The truth is out there somewhere…
Before I start this review, I want to allow you to think back to a time where games weren’t all about running in and shooting as many bad guys as possible and then moving to the next area and repeating this. Games weren’t about moving from village to village, slaying fantasy creatures and taking quests to get more gold and level up your character so that you can get more quests and continue this cycle. I want you to think back to a time where games had a story, with twists and turns and characters we cared about. It is from this school of gaming that Beyond Good & Evil was born.
Unfortunately this time died long ago, causing Beyond Good & Evil (BGE from now on) to be a commercial flop, despite being critically acclaimed as one of the most original games ever made.
The story revolves around a war being waged on the peaceful planet Hillys, by an evil alien race known as the DomZ. The defenders of Hillys, known as the Alpha sections seem to always arrive at the scene too late, and while they, and the ever-present media claim that the alpha sections are hillys’ only hope of survival, the underground ‘IRIS’ network question their allegiances. Add to this the disappearance of hundreds of hillyans following various attacks, and it makes for an extremely original story.
This game really is an overlooked masterpiece.
The game’s protagonist, Jade, was orphaned when she was very young, and brought up by her uncle Pey’J. Following an attack on their home by the DomZ, the iris network contacts Jade, and she sets out to try to uncover the truth.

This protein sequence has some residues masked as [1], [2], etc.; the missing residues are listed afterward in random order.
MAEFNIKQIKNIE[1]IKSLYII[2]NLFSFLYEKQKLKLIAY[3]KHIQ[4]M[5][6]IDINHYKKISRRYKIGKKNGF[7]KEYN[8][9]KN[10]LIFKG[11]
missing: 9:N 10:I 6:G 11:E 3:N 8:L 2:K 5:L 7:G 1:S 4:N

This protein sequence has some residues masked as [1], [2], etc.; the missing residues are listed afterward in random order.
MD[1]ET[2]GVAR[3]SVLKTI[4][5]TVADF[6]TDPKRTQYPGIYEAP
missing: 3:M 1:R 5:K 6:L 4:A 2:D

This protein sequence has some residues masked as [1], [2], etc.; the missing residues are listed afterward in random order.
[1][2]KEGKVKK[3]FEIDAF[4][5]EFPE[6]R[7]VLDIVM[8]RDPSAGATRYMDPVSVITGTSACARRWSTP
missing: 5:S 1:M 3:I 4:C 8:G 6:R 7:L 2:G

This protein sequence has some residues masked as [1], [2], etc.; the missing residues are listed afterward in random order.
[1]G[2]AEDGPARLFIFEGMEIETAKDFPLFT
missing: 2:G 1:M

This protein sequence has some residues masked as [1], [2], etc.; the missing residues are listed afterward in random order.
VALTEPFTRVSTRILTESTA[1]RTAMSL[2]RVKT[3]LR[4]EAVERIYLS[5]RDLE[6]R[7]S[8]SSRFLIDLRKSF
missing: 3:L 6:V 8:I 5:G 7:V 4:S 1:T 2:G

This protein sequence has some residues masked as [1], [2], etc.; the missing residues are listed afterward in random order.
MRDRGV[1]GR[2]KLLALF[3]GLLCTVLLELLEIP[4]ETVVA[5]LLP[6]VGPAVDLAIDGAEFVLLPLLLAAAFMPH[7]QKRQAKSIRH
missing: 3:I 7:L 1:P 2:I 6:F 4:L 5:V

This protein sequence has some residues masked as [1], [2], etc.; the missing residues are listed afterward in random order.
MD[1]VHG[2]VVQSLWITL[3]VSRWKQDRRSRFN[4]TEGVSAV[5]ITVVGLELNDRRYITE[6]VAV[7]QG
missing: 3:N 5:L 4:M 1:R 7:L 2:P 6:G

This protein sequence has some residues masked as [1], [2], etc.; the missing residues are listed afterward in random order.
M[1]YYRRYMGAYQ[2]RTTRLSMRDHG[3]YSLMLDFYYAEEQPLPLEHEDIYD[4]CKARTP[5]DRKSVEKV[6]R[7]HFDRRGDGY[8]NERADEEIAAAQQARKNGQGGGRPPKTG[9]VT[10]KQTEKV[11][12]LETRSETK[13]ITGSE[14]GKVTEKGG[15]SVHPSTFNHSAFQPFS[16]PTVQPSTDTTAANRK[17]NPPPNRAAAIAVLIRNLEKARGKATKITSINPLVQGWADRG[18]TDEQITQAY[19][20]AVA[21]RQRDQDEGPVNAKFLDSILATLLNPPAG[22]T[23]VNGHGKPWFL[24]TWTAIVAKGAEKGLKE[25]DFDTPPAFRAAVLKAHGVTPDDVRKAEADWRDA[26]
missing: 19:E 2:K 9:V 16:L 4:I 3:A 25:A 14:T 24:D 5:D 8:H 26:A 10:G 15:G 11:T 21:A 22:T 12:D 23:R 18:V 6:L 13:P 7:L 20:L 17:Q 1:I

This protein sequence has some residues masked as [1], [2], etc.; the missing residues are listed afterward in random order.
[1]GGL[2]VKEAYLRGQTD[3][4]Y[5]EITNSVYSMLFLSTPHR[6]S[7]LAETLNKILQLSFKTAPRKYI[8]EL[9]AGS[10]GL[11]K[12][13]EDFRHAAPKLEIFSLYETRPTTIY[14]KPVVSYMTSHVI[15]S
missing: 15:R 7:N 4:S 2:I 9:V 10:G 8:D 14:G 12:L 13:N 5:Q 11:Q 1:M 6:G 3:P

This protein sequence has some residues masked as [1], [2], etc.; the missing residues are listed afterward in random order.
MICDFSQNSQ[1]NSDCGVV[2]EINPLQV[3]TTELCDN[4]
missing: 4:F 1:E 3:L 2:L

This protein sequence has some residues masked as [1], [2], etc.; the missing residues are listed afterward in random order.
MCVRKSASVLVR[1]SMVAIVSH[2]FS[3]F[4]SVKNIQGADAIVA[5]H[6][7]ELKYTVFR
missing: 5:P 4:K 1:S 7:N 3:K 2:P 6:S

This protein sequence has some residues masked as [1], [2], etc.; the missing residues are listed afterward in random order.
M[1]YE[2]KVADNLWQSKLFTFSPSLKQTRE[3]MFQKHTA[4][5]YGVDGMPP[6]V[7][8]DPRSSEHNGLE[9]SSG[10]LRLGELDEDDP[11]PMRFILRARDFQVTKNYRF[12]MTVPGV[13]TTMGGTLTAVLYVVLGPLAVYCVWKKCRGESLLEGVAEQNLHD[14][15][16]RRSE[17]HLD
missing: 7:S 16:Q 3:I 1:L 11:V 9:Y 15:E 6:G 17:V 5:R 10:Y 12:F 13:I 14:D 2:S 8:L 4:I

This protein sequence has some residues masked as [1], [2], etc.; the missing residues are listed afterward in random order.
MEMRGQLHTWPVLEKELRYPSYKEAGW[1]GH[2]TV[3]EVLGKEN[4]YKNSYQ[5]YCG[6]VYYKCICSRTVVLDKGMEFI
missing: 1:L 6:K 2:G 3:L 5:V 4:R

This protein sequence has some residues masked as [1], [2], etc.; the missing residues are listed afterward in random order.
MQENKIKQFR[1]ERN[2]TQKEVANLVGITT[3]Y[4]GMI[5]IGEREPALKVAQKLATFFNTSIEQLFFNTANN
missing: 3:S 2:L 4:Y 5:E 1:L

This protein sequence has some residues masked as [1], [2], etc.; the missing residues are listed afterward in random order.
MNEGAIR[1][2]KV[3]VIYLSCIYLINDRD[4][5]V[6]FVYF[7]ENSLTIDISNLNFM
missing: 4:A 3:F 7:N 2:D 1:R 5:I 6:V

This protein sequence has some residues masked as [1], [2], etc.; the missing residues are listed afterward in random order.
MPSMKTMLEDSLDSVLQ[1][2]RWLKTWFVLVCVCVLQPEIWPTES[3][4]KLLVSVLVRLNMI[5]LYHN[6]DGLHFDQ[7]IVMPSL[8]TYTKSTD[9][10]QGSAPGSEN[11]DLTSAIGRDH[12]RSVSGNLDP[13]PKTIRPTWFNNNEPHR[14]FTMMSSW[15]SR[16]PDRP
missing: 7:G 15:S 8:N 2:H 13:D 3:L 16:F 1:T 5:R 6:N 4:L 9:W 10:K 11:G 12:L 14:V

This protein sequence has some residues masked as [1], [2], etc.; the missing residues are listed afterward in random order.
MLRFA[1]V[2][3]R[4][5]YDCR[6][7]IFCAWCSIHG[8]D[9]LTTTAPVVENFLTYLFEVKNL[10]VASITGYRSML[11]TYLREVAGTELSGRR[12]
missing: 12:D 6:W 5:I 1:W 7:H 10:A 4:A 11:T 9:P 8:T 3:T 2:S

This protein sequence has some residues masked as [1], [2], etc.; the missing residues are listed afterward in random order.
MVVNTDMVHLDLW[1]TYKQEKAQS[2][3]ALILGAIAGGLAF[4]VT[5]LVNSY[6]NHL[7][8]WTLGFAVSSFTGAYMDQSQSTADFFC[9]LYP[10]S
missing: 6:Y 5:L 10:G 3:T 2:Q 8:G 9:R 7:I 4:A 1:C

The game includes some excellent gameplay elements, the main one being the ability to use Jade’s digital camera to capture evidence. The player is also rewarded for taking photo’s of different species of animals on hillys for the science centre. Some of these animals are relatively easy to find, but some require a specific approach, or certain conditions to reveal themselves. This makes for a little extra challenge, and keeps the game interesting.
The game rewards exploration, and the large open-world allows well for this. There are many mini-games and challenges, which are rewarded with pearls (used to buy upgrades for your vehicle) as well as additional money. I never found myself getting bored of this game, as there is always something to do. It is not necessary to complete all of these mini-games, but towards the end of the game it really helps.
Another thing that really stood out to me was the graphics. I played the PS2 version, and considering it was made in 2003 (6 years ago at the time of reviewing) it was still surprisingly playable. Obviously it doesn’t match today’s standards, but it easily matches any other game released that year.
I found that the soundtrack was really the icing on the cake. Christophe Heral really excelled himself, with one of the best game soundtracks I have heard. Apparently, sections of it were used in the recent trailer for Far Cry 2.
In conclusion, this game really is an overlooked masterpiece. I am sure I will play through this game again, and enjoy it as much the second time. It has one of the best stories I have seen in a game, and characters we care about. This is aided by a fantastic soundtrack and some great unique gameplay elements. I really recommend this game to anyone and everyone, and it’s becoming increasingly rare. If you are lucky enough to find a copy, it will be the best £5 you’ve ever spent.
The Bad: A couple of extra levels would have been nice, but I’m grasping at straws to find anything.
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